Hamad Al-Shagawi, Saudi Council of Engineers

Saudi Council of Engineers is striving to boost skills in the Kingdom
Hamad Al-Shagawi, Saudi Council of Engineers
Hamad Al-Shagawi
Published: 16 January 2013 - 8:01 a.m.
By: CW Staff

With a total of 170,000 engineers in Saudi Arabia, and $106.6bn (SR400bn) worth of construction projects, the Saudi Council of Engineers (SCE) aims to promote standards and boost local skills. Gerhard Hope speaks to chairman Arch. Hamad N.A. Al-Shagawi

The main aim of the Saudi Council of Engineers (SCE), as stated on a promotional brochure, is to “promote the engineering profession, facilitate ideal solutions, enhance performance levels and encourage innovation and creativity to achieve an internationally-recognised position.”

This might seem like a tall order, but it is one that Hamad N. A. Al-Shagawi is determined to fill during his three-year tenure as chairman. An architect by training, Al-Shagawi is also president of Al Waseed Contracting & Management and Afniah Consultants.

“I am an architect, and I have a consultant’s office. So my experience is in design and urban planning, and now industrial design as well,” explains Al-Shagawi, who has been SCE chairman since March 2011.

Recounting how he came to fill this position, he says: “This is a funny story. Before I was chairman, I used to be an ordinary member. I was like the opposition, not liking what they were doing, when somebody said, why do you not become chairman and show us what you are going to do?”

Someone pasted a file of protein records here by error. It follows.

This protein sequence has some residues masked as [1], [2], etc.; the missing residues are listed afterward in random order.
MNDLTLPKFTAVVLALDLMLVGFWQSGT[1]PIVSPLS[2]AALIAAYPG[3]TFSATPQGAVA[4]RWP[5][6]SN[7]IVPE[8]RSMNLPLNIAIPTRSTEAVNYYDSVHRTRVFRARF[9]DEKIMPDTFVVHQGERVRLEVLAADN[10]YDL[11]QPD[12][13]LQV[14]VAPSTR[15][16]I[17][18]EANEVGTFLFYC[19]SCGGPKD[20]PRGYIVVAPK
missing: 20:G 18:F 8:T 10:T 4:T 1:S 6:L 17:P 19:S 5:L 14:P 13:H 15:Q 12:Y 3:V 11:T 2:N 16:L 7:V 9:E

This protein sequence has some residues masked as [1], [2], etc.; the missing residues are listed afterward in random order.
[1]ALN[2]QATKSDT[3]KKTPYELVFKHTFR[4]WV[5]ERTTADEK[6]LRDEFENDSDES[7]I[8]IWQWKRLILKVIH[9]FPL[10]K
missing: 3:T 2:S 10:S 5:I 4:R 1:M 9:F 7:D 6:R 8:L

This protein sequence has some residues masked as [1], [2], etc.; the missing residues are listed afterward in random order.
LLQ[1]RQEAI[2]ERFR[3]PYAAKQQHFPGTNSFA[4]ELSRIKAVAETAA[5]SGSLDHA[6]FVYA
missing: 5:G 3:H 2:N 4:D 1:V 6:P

Al-Shagawi was quick to take up the cudgel, and thereby transform the SCE into the bastion of the engineering profession in Saudi Arabia.

“We are the main organiser of engineering work in the Kingdom, and that power has been allocated by the government. Our ten-member board is fully-elected by the engineers themselves.

Actually we prepare for this election like six months ahead.” The SCE is an umbrella organisation covering all engineering disciplines, from architecture to consulting.
Al-Shagawi is a tireless champion of best practice.

“I have been on so many committees,” he says. “We like to give engineers the opportunity to participate in our work, which is why we establish such committees, from development to technical. We really select them very carefully, and they work.
The SCE is very much a team effort. We face a lot of criticism from the community. Actually we are not yet, I feel, on the right track of doing what we really set out to achieve.”

This is a refreshing example of Al-Shagawi’s commitment to both the SCE and the engineering profession in general, and his view of what it is capable of achieving.
“From the highest level, from the King to the Crown Prince, we have so much respect for engineers, you will not believe it.

You know in our country they respect the religious people; we come second. And this I have heard from the highest level of officials. They respect the engineers; they think they are the magic solution to all the problems.”

Al-Shagawi admits that the engineering profession in Saudi Arabia faces its own particular challenges and problems. This is partly due to the scale of the social infrastructure projects in hand, with the Kingdom requiring a million housing units within the next five years simply to cope with population growth.

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